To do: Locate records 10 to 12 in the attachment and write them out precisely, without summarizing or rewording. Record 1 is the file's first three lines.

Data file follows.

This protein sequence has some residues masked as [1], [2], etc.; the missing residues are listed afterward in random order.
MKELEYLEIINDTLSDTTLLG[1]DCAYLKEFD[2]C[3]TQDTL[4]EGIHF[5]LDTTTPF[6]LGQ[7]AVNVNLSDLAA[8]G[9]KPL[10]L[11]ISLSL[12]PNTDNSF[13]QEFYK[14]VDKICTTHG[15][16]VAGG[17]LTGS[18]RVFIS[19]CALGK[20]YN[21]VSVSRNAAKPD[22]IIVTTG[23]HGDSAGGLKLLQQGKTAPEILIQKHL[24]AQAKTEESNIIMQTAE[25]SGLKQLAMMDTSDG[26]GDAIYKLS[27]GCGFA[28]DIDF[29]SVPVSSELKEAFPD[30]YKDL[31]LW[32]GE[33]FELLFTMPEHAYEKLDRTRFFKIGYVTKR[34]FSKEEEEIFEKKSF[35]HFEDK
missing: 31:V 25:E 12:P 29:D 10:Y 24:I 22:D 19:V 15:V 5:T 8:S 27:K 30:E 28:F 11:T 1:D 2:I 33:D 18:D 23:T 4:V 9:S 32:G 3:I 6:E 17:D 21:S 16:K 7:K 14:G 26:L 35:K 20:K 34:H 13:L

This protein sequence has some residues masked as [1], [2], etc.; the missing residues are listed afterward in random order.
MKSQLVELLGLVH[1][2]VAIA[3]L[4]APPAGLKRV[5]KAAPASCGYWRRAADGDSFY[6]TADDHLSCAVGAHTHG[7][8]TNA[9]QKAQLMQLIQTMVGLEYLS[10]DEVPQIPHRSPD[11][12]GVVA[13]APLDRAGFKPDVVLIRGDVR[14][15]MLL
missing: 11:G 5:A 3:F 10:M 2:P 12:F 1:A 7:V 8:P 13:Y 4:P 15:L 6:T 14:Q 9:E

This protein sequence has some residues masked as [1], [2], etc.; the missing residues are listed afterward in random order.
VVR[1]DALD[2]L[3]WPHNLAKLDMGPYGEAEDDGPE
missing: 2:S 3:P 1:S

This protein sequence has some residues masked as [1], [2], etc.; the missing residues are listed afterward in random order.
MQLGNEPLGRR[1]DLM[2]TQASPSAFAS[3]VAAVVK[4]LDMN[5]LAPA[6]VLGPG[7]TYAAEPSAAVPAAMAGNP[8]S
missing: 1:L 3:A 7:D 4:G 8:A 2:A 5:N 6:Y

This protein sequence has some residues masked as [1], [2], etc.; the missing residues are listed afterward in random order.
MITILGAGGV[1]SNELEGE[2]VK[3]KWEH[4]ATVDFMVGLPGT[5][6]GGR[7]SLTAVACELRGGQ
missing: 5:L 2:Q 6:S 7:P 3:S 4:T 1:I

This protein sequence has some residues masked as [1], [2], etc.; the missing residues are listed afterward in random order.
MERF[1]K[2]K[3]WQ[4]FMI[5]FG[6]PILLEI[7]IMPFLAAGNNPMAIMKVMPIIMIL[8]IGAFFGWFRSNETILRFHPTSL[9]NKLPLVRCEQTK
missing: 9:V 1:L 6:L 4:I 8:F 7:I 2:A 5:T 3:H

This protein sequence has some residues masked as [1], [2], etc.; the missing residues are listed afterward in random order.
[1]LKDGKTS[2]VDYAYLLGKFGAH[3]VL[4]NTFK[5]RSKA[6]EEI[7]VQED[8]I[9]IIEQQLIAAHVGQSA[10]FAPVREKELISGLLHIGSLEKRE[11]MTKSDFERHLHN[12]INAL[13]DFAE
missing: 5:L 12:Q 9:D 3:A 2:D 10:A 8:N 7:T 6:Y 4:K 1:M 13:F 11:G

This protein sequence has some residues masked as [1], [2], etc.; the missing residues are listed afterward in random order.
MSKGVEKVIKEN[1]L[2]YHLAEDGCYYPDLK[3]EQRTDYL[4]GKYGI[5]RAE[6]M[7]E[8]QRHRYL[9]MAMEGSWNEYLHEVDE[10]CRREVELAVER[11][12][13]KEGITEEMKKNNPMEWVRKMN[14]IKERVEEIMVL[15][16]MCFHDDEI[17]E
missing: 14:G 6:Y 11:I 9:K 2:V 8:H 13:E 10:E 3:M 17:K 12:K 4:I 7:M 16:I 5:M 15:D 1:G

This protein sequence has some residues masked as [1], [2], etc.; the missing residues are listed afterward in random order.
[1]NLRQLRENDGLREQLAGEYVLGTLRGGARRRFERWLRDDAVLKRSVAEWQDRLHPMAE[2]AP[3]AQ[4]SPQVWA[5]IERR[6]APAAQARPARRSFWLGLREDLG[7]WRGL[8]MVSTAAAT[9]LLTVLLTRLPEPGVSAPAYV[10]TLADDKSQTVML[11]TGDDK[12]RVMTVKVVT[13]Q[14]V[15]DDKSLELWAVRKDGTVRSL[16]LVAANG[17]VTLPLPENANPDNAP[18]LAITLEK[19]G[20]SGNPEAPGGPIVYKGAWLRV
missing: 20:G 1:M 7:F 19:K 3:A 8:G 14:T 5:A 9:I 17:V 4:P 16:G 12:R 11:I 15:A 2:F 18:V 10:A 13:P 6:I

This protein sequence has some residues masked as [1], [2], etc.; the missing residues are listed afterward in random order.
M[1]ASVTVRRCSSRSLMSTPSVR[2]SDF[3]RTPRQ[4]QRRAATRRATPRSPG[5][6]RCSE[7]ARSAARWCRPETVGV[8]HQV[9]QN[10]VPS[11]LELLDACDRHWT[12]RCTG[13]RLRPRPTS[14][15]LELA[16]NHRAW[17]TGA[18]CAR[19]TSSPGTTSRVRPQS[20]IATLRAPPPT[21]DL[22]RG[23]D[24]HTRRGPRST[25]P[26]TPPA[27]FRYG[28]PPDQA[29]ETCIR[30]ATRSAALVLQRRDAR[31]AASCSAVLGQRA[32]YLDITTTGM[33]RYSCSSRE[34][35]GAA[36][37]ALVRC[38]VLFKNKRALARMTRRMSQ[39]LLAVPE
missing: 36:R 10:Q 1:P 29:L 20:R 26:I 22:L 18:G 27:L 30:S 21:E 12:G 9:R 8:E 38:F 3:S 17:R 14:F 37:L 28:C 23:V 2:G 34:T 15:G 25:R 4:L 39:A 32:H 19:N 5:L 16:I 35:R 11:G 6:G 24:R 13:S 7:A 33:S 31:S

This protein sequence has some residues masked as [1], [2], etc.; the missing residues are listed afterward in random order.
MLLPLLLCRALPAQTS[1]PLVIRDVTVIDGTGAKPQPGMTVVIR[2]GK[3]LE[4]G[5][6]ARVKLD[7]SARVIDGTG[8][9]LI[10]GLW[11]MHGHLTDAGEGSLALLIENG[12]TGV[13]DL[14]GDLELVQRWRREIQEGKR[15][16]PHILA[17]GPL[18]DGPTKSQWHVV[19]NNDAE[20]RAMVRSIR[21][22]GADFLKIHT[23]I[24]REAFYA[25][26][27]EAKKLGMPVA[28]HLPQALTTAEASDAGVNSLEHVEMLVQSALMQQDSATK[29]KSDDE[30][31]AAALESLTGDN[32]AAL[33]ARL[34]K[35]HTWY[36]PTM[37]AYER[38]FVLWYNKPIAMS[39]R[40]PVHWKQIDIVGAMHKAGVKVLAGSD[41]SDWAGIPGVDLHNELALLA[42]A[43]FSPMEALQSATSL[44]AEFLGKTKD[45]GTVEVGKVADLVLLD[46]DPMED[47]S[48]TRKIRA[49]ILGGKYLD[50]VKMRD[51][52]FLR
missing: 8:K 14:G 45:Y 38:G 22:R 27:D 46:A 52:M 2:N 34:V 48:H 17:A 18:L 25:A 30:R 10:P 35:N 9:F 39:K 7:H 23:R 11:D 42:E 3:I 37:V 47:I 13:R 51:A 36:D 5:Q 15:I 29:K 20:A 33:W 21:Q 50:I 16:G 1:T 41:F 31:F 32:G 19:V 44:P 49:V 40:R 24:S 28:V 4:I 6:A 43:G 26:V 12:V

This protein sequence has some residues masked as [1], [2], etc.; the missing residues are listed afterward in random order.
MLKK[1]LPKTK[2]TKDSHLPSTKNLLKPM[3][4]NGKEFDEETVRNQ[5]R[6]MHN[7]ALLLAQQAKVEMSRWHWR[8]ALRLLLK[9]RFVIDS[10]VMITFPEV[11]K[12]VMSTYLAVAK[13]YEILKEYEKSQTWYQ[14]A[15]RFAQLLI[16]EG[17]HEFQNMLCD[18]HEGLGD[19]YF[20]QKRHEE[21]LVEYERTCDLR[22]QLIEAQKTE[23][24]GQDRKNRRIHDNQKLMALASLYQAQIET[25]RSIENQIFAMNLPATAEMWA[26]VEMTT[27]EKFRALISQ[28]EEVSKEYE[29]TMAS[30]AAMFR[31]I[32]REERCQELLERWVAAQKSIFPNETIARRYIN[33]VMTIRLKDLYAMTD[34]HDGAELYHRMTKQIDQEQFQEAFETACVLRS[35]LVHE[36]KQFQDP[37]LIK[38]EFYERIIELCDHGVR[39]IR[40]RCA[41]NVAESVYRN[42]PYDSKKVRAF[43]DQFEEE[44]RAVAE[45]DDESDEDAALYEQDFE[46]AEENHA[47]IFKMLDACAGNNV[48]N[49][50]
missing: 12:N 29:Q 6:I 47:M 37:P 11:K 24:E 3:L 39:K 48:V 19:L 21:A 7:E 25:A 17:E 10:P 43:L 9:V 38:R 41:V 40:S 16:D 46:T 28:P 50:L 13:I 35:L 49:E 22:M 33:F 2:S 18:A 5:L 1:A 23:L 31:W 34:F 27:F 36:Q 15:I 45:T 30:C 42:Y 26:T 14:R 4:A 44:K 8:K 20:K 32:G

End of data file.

This protein sequence has some residues masked as [1], [2], etc.; the missing residues are listed afterward in random order.
M[1]ASVTVRRCSSRSLMSTPSVR[2]SDF[3]RTPRQ[4]QRRAATRRATPRSPG[5][6]RCSE[7]ARSAARWCRPETVGV[8]HQV[9]QN[10]VPS[11]LELLDACDRHWT[12]RCTG[13]RLRPRPTS[14][15]LELA[16]NHRAW[17]TGA[18]CAR[19]TSSPGTTSRVRPQS[20]IATLRAPPPT[21]DL[22]RG[23]D[24]HTRRGPRST[25]P[26]TPPA[27]FRYG[28]PPDQA[29]ETCIR[30]ATRSAALVLQRRDAR[31]AASCSAVLGQRA[32]YLDITTTGM[33]RYSCSSRE[34][35]GAA[36][37]ALVRC[38]VLFKNKRALARMTRRMSQ[39]LLAVPE
missing: 36:R 10:Q 1:P 29:L 20:R 26:I 22:L 18:G 27:L 30:S 21:E 12:G 9:R 8:E 38:F 3:S 17:R 14:F 37:L 28:C 23:V 2:G 34:T 15:G 25:R 4:L 39:A 32:H 19:N 5:L 16:I 35:R 11:G 6:G 24:R 13:S 7:A 33:S 31:S

This protein sequence has some residues masked as [1], [2], etc.; the missing residues are listed afterward in random order.
MLLPLLLCRALPAQTS[1]PLVIRDVTVIDGTGAKPQPGMTVVIR[2]GK[3]LE[4]G[5][6]ARVKLD[7]SARVIDGTG[8][9]LI[10]GLW[11]MHGHLTDAGEGSLALLIENG[12]TGV[13]DL[14]GDLELVQRWRREIQEGKR[15][16]PHILA[17]GPL[18]DGPTKSQWHVV[19]NNDAE[20]RAMVRSIR[21][22]GADFLKIHT[23]I[24]REAFYA[25][26][27]EAKKLGMPVA[28]HLPQALTTAEASDAGVNSLEHVEMLVQSALMQQDSATK[29]KSDDE[30][31]AAALESLTGDN[32]AAL[33]ARL[34]K[35]HTWY[36]PTM[37]AYER[38]FVLWYNKPIAMS[39]R[40]PVHWKQIDIVGAMHKAGVKVLAGSD[41]SDWAGIPGVDLHNELALLA[42]A[43]FSPMEALQSATSL[44]AEFLGKTKD[45]GTVEVGKVADLVLLD[46]DPMED[47]S[48]TRKIRA[49]ILGGKYLD[50]VKMRD[51][52]FLR
missing: 8:K 14:G 45:Y 38:G 22:R 27:D 46:A 52:M 2:N 34:V 48:H 17:A 18:L 25:A 30:R 10:P 35:N 9:F 39:K 7:H 23:R 11:D 42:E 3:I 37:V 47:I 13:R 51:A 36:D 5:Q 15:I 29:K 20:A 33:W 21:Q 50:I 16:G 1:T 41:F 31:F 32:G 19:V 44:P 49:V 40:R 24:S 28:V 4:I 6:A 43:G 26:V 12:V

This protein sequence has some residues masked as [1], [2], etc.; the missing residues are listed afterward in random order.
MLKK[1]LPKTK[2]TKDSHLPSTKNLLKPM[3][4]NGKEFDEETVRNQ[5]R[6]MHN[7]ALLLAQQAKVEMSRWHWR[8]ALRLLLK[9]RFVIDS[10]VMITFPEV[11]K[12]VMSTYLAVAK[13]YEILKEYEKSQTWYQ[14]A[15]RFAQLLI[16]EG[17]HEFQNMLCD[18]HEGLGD[19]YF[20]QKRHEE[21]LVEYERTCDLR[22]QLIEAQKTE[23][24]GQDRKNRRIHDNQKLMALASLYQAQIET[25]RSIENQIFAMNLPATAEMWA[26]VEMTT[27]EKFRALISQ[28]EEVSKEYE[29]TMAS[30]AAMFR[31]I[32]REERCQELLERWVAAQKSIFPNETIARRYIN[33]VMTIRLKDLYAMTD[34]HDGAELYHRMTKQIDQEQFQEAFETACVLRS[35]LVHE[36]KQFQDP[37]LIK[38]EFYERIIELCDHGVR[39]IR[40]RCA[41]NVAESVYRN[42]PYDSKKVRAF[43]DQFEEE[44]RAVAE[45]DDESDEDAALYEQDFE[46]AEENHA[47]IFKMLDACAGNNV[48]N[49][50]
missing: 12:N 29:Q 6:I 47:M 37:P 11:K 24:E 3:L 39:K 48:V 19:L 21:A 7:E 25:A 17:E 10:P 43:L 9:V 38:R 41:V 40:S 16:D 46:T 28:P 50:L 13:I 35:L 49:E 22:M 33:F 2:S 18:A 5:L 1:A 23:L 31:W 34:F 27:F 36:Q 15:I 45:T 30:C 42:Y 26:T 14:R 4:A 44:K 8:K 20:K 32:G